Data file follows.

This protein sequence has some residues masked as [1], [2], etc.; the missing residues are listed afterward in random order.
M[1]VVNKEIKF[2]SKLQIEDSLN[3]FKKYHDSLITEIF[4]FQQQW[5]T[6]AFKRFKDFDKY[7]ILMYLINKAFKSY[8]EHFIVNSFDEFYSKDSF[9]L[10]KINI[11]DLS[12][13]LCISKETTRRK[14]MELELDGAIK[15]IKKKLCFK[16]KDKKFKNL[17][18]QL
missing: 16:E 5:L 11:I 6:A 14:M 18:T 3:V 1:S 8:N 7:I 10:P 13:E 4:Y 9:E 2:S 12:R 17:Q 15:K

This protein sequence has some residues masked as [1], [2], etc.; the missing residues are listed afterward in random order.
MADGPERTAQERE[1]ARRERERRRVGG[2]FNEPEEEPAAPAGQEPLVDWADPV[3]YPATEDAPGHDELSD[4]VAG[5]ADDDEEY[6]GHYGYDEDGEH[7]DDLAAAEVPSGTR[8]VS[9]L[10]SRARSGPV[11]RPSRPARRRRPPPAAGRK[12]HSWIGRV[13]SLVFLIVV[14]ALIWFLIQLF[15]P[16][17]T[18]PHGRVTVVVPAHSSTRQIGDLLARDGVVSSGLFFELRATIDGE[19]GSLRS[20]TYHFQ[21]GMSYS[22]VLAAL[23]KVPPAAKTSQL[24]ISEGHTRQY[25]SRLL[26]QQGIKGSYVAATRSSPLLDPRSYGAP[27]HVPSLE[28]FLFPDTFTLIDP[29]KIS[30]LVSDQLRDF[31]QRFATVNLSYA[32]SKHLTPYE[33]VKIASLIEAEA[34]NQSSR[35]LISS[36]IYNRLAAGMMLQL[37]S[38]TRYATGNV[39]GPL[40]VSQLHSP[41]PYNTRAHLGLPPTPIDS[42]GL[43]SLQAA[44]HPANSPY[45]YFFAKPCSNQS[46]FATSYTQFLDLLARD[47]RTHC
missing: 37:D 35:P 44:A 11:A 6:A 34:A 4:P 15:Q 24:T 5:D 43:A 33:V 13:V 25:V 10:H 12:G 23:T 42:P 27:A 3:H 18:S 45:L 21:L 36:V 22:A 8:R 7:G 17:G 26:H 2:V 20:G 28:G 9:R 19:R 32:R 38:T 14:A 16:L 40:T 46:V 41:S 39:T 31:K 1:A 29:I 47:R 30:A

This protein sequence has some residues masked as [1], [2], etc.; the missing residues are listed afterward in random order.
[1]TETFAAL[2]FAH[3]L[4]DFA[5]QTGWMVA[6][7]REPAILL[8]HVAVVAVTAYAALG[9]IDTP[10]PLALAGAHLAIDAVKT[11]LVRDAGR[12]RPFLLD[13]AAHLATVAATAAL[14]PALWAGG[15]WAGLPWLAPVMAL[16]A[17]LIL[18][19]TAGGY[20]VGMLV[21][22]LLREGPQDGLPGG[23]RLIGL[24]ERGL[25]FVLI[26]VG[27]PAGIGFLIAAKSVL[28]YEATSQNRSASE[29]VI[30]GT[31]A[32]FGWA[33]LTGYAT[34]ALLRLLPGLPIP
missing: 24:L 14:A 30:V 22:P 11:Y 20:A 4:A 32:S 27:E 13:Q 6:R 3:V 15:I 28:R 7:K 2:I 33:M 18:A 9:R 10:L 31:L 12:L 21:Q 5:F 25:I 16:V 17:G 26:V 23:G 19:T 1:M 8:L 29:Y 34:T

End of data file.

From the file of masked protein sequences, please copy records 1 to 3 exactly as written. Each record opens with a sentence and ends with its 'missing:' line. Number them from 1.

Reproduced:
This protein sequence has some residues masked as [1], [2], etc.; the missing residues are listed afterward in random order.
M[1]VVNKEIKF[2]SKLQIEDSLN[3]FKKYHDSLITEIF[4]FQQQW[5]T[6]AFKRFKDFDKY[7]ILMYLINKAFKSY[8]EHFIVNSFDEFYSKDSF[9]L[10]KINI[11]DLS[12][13]LCISKETTRRK[14]MELELDGAIK[15]IKKKLCFK[16]KDKKFKNL[17][18]QL
missing: 16:E 5:L 11:I 6:A 14:M 18:T 3:V 1:S 8:N 7:I 10:P 13:E 4:Y 9:E 2:S 12:R 17:Q 15:K

This protein sequence has some residues masked as [1], [2], etc.; the missing residues are listed afterward in random order.
MADGPERTAQERE[1]ARRERERRRVGG[2]FNEPEEEPAAPAGQEPLVDWADPV[3]YPATEDAPGHDELSD[4]VAG[5]ADDDEEY[6]GHYGYDEDGEH[7]DDLAAAEVPSGTR[8]VS[9]L[10]SRARSGPV[11]RPSRPARRRRPPPAAGRK[12]HSWIGRV[13]SLVFLIVV[14]ALIWFLIQLF[15]P[16][17]T[18]PHGRVTVVVPAHSSTRQIGDLLARDGVVSSGLFFELRATIDGE[19]GSLRS[20]TYHFQ[21]GMSYS[22]VLAAL[23]KVPPAAKTSQL[24]ISEGHTRQY[25]SRLL[26]QQGIKGSYVAATRSSPLLDPRSYGAP[27]HVPSLE[28]FLFPDTFTLIDP[29]KIS[30]LVSDQLRDF[31]QRFATVNLSYA[32]SKHLTPYE[33]VKIASLIEAEA[34]NQSSR[35]LISS[36]IYNRLAAGMMLQL[37]S[38]TRYATGNV[39]GPL[40]VSQLHSP[41]PYNTRAHLGLPPTPIDS[42]GL[43]SLQAA[44]HPANSPY[45]YFFAKPCSNQS[46]FATSYTQFLDLLARD[47]RTHC
missing: 37:D 35:P 44:A 11:A 6:A 34:A 4:P 15:Q 24:T 5:D 43:A 33:V 13:V 25:V 10:H 12:G 23:T 42:P 27:A 3:H 18:S 45:L 21:L 36:V 22:A 8:R 7:G 17:G 26:H 2:V 20:G 28:G 9:R 19:R 32:R 38:T 14:A 16:L 40:T 46:V 41:S 39:T 31:K 1:A 29:I 47:R 30:A

This protein sequence has some residues masked as [1], [2], etc.; the missing residues are listed afterward in random order.
[1]TETFAAL[2]FAH[3]L[4]DFA[5]QTGWMVA[6][7]REPAILL[8]HVAVVAVTAYAALG[9]IDTP[10]PLALAGAHLAIDAVKT[11]LVRDAGR[12]RPFLLD[13]AAHLATVAATAAL[14]PALWAGG[15]WAGLPWLAPVMAL[16]A[17]LIL[18][19]TAGGY[20]VGMLV[21][22]LLREGPQDGLPGG[23]RLIGL[24]ERGL[25]FVLI[26]VG[27]PAGIGFLIAAKSVL[28]YEATSQNRSASE[29]VI[30]GT[31]A[32]FGWA[33]LTGYAT[34]ALLRLLPGLPIP
missing: 24:L 14:A 30:V 22:P 11:Y 20:A 4:A 32:S 27:E 13:Q 6:R 3:V 15:I 28:R 7:K 2:I 33:M 18:A 9:R 10:L 31:L 12:L 21:Q 5:F 25:I 16:V 17:G 26:V 23:G 19:T 1:M 8:L 29:Y 34:T